Energy Healing

How we look and what we eat

Fire and IceSince the beginning of time women and men have been adorning their bodies.  For example, in Egyptian times eye make-up was used for medicinal, magical and spiritual purposes – not only as physical protection from the sun as it was made up of minerals like green malachite and galena (today known as kohl) but also as psychic protection.  In our modern times with the image of beauty portrayed by the media, we’ve lost the true purpose of “outer” beauty.  I believe that there are a growing number of women wanting to reconnect with the archetypal beauty of the Goddess.

Goddesses not only symbolise for us certain attributes or concepts but actually embody these concepts.  A few examples are:

  • Hathor, one of the Egyptian Goddesses, personifies the principles of love, motherhood and joy, the Goddess of dance, music and fertility, worshipped by both men and women who were able to recognise the sacred divine within her seductively vibrant joyous beauty.
  • Kwan Yin is the Goddess of Compassion from the Buddhist tradition.  Her name means “One who hears the cries of the world”.
  • Tara, from the Hindu tradition, governs the Underworld, the Earth and the Heavens, birth, death and regeneration, love and war, the seasons, all that lives and grows, the Moon cycles – Luna – feminine – creation. Her name means “Star” and like a star that perpetually consumes its own energy, Tara represents the never-ending desires that fuel all life.

For many women who have gone through a major trauma – bereavement, divorce, perhaps the loss of confidence that can happen with menopause, or sleepless nights that come with motherhood – I’d like to offer them the possibility of getting back in contact with who they are, helping them through times of transition to remember who they are, to remember the Goddess within and to express the Goddess within on the outside.

Health, wellbeing and happiness are major components in this journey and there is a great deal of revolutionary research being done in the area of what we eat and how it’s so intrinsically connected to how we feel.  For example, Julia Ross (who wrote The Mood Cure – is a pioneer in the field of nutritional psychotherapy.  She has researched the links between biochemistry, emotions and addiction and is the founder of a clinic working specifically with eating disorders and addictions.  Her theory is that once we address and heal our brain chemistry the false moods we experience in our body, through low levels of serotonin, thyroid dysfunction, adrenal exhaustion and low levels of endorphins, are eliminated and we can then tackle the true problems and issues in our life through therapy, process or healing.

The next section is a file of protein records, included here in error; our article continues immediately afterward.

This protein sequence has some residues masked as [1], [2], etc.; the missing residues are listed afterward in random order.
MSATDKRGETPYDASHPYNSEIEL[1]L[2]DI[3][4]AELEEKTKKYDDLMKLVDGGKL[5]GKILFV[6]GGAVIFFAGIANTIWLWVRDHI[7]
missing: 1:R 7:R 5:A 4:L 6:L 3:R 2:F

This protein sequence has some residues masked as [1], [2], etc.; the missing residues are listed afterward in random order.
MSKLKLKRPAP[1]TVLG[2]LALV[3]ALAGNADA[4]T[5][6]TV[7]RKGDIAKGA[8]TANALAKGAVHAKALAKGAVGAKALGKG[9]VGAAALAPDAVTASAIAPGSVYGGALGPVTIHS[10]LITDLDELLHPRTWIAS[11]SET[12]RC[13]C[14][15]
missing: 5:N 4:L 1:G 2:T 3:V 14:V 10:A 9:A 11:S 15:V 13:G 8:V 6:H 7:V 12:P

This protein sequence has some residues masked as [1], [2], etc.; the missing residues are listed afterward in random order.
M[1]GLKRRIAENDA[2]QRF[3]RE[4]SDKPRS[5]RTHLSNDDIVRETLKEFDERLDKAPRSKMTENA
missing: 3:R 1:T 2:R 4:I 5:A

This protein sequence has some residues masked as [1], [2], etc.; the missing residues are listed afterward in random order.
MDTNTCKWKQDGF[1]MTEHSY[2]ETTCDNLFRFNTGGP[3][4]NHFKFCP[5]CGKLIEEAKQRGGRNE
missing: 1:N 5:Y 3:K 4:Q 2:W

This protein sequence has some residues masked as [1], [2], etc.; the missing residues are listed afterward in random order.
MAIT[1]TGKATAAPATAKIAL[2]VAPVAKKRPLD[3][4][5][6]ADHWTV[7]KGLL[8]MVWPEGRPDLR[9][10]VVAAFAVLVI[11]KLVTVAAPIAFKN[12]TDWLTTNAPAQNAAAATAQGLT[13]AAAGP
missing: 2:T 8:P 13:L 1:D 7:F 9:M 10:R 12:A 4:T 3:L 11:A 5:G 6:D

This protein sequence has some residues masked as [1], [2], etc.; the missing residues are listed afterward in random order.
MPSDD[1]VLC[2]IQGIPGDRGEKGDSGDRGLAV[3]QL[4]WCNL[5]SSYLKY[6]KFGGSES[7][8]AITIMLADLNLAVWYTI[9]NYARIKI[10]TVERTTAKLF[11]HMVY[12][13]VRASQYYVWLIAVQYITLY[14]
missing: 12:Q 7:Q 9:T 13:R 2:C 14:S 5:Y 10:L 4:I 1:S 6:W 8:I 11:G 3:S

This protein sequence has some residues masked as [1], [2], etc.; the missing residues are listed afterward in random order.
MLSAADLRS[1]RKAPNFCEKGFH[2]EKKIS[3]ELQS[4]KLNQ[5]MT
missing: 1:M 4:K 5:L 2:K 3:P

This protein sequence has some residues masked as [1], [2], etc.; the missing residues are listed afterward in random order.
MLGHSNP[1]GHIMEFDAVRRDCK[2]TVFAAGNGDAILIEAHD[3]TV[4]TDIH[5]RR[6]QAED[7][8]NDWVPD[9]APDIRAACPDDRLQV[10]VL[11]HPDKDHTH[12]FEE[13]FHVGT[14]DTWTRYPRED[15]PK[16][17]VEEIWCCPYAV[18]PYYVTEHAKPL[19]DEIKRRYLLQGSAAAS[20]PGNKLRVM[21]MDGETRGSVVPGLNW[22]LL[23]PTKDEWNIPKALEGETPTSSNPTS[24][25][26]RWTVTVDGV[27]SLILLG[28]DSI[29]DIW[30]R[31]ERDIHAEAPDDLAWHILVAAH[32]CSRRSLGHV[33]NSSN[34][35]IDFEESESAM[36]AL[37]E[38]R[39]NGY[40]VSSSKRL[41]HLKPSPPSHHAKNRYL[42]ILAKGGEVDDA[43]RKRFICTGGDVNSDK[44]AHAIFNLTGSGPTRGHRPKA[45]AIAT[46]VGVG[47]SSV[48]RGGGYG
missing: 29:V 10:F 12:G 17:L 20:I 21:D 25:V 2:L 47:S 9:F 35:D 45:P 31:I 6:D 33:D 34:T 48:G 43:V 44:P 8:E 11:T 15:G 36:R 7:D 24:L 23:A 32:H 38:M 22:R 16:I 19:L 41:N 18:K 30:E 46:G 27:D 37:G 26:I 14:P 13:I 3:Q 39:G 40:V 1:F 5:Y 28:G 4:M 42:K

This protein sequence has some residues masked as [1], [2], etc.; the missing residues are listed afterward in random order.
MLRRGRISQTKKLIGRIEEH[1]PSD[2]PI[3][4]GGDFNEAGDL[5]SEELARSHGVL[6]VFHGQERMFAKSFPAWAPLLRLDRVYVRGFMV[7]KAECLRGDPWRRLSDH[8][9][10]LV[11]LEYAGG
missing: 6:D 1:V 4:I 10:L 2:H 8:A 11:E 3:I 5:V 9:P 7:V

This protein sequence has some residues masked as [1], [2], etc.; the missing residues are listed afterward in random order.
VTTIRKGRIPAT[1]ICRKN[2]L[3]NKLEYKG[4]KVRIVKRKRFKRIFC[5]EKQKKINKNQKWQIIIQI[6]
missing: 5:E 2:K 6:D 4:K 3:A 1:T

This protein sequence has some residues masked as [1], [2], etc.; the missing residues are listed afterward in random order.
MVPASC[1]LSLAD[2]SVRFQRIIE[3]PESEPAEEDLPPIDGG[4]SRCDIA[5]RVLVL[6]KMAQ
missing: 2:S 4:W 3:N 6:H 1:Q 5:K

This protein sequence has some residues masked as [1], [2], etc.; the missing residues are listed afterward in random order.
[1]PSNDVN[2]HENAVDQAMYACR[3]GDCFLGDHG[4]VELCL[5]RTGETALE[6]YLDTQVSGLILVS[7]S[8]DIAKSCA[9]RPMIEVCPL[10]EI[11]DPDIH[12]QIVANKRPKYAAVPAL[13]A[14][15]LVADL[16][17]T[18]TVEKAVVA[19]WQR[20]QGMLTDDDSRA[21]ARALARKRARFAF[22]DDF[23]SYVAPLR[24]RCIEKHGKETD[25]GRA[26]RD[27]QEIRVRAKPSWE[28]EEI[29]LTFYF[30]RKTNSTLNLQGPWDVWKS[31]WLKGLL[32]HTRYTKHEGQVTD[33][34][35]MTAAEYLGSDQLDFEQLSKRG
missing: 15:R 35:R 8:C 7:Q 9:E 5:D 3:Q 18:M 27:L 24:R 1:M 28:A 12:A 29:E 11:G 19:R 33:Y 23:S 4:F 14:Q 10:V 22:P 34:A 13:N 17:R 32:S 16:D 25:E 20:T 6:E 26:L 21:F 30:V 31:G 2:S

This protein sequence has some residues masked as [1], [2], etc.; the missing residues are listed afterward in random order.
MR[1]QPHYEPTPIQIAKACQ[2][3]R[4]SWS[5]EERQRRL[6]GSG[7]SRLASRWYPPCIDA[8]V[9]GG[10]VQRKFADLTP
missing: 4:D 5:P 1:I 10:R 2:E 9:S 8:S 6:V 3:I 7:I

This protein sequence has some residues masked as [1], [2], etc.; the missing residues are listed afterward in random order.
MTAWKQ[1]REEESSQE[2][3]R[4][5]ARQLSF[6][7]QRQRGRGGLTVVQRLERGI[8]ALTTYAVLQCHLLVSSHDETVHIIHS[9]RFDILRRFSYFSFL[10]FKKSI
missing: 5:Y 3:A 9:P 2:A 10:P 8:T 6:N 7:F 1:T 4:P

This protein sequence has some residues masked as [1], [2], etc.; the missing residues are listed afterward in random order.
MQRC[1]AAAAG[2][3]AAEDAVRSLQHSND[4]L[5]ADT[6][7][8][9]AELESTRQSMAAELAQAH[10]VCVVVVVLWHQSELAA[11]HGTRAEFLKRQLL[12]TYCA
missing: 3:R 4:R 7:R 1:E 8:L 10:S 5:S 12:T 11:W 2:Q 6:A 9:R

You may need something as simple as listening to your own body and trusting what it tells you to eat, or you may want to follow one of the many methods on offer to care for our bodies, or you may even need a combination of approaches.   This is something that will be looked at from your own unique perspective.  There’s no doubt though that our bodies are made up of a multitude of complex systems which we often take for granted because many are happening automatically without us even thinking about them.

Pratima Raichur in her book, Absolute Beauty, ( explains the meaning of beauty as we perceive it when we’re born into the world.  She says the dictionary definition of beauty is “that which gives the highest degree of pleasure to the senses or the mind” and therefore what threatens or harms us is “not beautiful”, it literally displeases the senses, triggering a series of neuro-chemical reactions that spell danger to the body and stimulate the self-protective mechanisms that we experience as the fight or flight impulse.  What is naturally pleasurable to the senses – and thus lovely – sets off a completely different neuro-chemical response which we experience as feelings of calm and wellbeing.


The glowing blush that mantles the cheek

The dazzling fire that sparkles from the eyes

The soft, shining sheen of the wavy hair

Are all mere expressions of good health